# Simple Summary
Introduces a new opcode
BEGINDATA, which indicates that the remaining bytes of the contract should be regarded as data rather than contract code
and cannot be executed.
It is common for smart contracts to efficiently store data directly in the contract bytecode. Examples include constructor arguments, constant variables, compiler metadata and the contract runtime during the init phase. Currently, such data is not distinguished from normal bytecode and is still being analysed for
JUMPDESTs by EVM interpreters. This EIP introduces a new opcode
BEGINDATA at byte
0xb6, which marks the remainding bytecode as data, indicating to EVM interpreters, static analysis tools and chain explorers that the remaining bytes do not represent opcodes.
BEGINDATA opcode has been suggested before as part of the EIP
Subroutines and Static Jumps for the EVM EIP-615 as a way to determine the position of jumptables in contract bytecode. It is here introduced in its own right in order to exclude data from the
JUMPDEST analysis of contracts, making it impossible to jump to data. This makes it easier for static analysis tools to analyse contracts, allows disassemblers, chain explorers and debuggers to not display data as a mess of INVALID opcodes and may even provide a marginal improvement in performance. It also helps scalability because it improves on-chain evaluation of transactions from other chains in that the validation that the code conforms to a certain pattern does not need to do a full jumpdest analysis to see that data is not executed and thus does not have to conform to the pattern (used by the optimism project). Additionally, it paves the way for suggestions such as EIP-1712 (opens new window) to disallow unused opcodes, jumptables EIP-615 and speculative proposals to disallow for deployment of contracts with stack usage violations.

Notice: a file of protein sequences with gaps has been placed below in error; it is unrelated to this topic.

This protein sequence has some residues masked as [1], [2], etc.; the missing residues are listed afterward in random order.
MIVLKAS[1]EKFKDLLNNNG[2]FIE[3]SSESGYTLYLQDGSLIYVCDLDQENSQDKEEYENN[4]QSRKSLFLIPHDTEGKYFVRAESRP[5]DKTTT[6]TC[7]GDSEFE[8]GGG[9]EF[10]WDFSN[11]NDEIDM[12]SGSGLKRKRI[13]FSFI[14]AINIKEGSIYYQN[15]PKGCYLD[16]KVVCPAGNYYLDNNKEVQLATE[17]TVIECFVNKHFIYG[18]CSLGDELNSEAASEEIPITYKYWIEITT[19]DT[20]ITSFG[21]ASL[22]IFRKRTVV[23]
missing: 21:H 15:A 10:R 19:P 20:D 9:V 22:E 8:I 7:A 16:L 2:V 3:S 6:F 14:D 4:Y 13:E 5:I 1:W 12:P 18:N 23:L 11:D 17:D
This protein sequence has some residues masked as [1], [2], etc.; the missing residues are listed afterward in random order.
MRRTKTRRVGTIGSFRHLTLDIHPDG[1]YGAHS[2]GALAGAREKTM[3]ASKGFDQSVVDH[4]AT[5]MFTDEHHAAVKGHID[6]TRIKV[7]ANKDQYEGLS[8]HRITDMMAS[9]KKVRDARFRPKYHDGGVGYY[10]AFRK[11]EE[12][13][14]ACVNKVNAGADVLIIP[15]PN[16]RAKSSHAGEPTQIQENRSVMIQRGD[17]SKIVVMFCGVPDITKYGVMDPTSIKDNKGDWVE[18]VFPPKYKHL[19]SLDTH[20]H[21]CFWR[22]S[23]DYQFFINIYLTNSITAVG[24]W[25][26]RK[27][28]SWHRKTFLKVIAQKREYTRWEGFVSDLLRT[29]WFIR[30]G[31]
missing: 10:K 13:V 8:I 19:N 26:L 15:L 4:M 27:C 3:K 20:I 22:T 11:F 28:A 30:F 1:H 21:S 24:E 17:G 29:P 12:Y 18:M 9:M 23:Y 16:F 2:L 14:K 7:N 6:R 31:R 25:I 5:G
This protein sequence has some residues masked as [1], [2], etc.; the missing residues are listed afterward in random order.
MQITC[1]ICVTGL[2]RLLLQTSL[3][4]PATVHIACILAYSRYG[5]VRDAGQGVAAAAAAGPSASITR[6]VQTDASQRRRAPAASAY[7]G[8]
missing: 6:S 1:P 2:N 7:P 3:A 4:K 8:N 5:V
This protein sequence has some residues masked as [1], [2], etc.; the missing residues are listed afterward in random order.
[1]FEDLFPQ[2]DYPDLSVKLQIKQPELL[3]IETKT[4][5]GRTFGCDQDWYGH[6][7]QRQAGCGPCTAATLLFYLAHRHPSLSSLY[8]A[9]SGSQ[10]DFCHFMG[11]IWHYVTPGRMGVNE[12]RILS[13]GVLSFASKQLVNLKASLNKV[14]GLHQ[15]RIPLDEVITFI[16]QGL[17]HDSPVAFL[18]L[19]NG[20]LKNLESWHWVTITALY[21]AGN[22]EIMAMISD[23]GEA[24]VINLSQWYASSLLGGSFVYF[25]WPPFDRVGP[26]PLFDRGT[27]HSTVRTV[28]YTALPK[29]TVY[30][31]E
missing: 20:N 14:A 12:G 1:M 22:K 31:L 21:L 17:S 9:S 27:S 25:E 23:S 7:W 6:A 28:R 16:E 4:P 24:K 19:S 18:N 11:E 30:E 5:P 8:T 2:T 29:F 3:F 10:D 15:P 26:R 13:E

While computing the valid
JUMPDESTs of a contract, halt analysis once the first
BEGINDATA is encountered. In other words: A jump to any codelocation equal to or greater than the location of the first
BEGINDATA causes a
BEGINDATA is encountered during contract execution, it has the same semantics as
STOP. It uses 0 gas.
BEGINDATA remain accessible via
BEGINDATA does not influence
0xb6 was chosen to align with EIP-615.
The choice to
BEGINDATA is encountered is somewhat arbitrary. An alternative would be to be to abort the execution with an out-of-gas error.
# Backwards Compatibility
The proposal will not change any existing contracts unless their current behaviour relies upon the usage of unused opcodes.
Since contracts have been using data from the very start, in a sense all of them use unused opcodes, but they would have to use data in a way that it is skipped during execution and jumped over. The Solidity compiler never generated such code. It has to be evaluated whether contracts created by other means could have such a code structure.
# Test Cases
Test cases should include:
- A contract which jumps to a destination
Xhas a pc value higher than the
BEGINDATAopcode, and the byte at
0x5b. This should fail with a
- A contract which encounters the
BEGINDATAopcode (should stop executing the current call frame)
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